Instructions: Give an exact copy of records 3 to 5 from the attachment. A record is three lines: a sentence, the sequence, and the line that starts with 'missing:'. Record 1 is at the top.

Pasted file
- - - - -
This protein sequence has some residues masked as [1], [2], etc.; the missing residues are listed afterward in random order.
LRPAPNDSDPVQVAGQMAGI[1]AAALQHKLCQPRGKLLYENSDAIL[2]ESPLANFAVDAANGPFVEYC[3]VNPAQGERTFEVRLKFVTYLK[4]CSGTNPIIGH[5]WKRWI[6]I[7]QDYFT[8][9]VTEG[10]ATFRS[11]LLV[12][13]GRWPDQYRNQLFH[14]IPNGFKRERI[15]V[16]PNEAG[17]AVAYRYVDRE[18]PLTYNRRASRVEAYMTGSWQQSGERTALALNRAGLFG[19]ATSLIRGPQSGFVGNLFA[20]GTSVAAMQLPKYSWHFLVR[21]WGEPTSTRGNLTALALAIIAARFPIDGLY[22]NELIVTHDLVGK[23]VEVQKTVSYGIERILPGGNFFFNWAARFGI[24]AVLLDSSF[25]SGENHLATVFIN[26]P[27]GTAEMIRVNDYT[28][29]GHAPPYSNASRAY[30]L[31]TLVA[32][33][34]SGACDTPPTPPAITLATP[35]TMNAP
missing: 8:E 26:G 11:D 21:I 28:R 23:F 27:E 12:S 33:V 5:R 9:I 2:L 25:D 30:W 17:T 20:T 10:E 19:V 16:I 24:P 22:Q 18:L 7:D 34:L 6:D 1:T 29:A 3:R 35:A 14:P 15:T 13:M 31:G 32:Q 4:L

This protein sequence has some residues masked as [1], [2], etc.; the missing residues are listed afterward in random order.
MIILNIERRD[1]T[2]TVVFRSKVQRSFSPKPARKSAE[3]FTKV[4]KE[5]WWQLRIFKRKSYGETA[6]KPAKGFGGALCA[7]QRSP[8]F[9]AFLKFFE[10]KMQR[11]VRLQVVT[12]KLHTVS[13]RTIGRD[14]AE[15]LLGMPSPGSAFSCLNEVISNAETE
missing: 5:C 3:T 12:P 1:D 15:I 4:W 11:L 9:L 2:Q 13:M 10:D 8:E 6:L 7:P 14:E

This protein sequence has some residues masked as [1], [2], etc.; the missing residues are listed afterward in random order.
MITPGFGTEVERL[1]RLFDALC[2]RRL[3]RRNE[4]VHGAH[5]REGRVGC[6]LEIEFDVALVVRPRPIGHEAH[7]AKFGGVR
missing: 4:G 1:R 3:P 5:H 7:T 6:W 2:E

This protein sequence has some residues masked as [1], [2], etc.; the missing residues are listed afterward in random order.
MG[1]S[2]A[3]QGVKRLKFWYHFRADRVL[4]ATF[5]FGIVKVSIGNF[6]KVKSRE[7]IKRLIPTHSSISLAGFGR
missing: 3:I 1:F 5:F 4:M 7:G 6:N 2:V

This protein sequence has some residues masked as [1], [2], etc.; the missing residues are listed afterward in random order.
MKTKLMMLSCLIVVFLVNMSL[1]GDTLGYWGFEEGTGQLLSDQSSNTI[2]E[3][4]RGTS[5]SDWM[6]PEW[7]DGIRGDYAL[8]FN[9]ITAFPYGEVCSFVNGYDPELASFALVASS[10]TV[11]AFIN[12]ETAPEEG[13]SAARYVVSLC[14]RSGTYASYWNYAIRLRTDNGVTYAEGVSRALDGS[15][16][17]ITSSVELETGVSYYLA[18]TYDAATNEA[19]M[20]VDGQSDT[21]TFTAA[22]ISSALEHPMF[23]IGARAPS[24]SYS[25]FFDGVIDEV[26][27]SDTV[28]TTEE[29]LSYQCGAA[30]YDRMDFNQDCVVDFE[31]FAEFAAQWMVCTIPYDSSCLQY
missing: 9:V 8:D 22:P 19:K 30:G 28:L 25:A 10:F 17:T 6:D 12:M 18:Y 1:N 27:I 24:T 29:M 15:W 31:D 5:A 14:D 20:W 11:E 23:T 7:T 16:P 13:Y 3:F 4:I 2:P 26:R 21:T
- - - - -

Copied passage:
This protein sequence has some residues masked as [1], [2], etc.; the missing residues are listed afterward in random order.
MITPGFGTEVERL[1]RLFDALC[2]RRL[3]RRNE[4]VHGAH[5]REGRVGC[6]LEIEFDVALVVRPRPIGHEAH[7]AKFGGVR
missing: 4:G 1:R 3:P 5:H 7:T 6:W 2:E

This protein sequence has some residues masked as [1], [2], etc.; the missing residues are listed afterward in random order.
MG[1]S[2]A[3]QGVKRLKFWYHFRADRVL[4]ATF[5]FGIVKVSIGNF[6]KVKSRE[7]IKRLIPTHSSISLAGFGR
missing: 3:I 1:F 5:F 4:M 7:G 6:N 2:V

This protein sequence has some residues masked as [1], [2], etc.; the missing residues are listed afterward in random order.
MKTKLMMLSCLIVVFLVNMSL[1]GDTLGYWGFEEGTGQLLSDQSSNTI[2]E[3][4]RGTS[5]SDWM[6]PEW[7]DGIRGDYAL[8]FN[9]ITAFPYGEVCSFVNGYDPELASFALVASS[10]TV[11]AFIN[12]ETAPEEG[13]SAARYVVSLC[14]RSGTYASYWNYAIRLRTDNGVTYAEGVSRALDGS[15][16][17]ITSSVELETGVSYYLA[18]TYDAATNEA[19]M[20]VDGQSDT[21]TFTAA[22]ISSALEHPMF[23]IGARAPS[24]SYS[25]FFDGVIDEV[26][27]SDTV[28]TTEE[29]LSYQCGAA[30]YDRMDFNQDCVVDFE[31]FAEFAAQWMVCTIPYDSSCLQY
missing: 9:V 8:D 22:P 19:K 30:G 28:L 25:A 10:F 17:T 6:D 12:M 18:Y 1:N 27:I 24:T 29:M 15:W 31:D 5:A 14:D 20:W 11:E 23:T 7:T 16:P 13:Y 3:F 4:I 2:P 26:R 21:T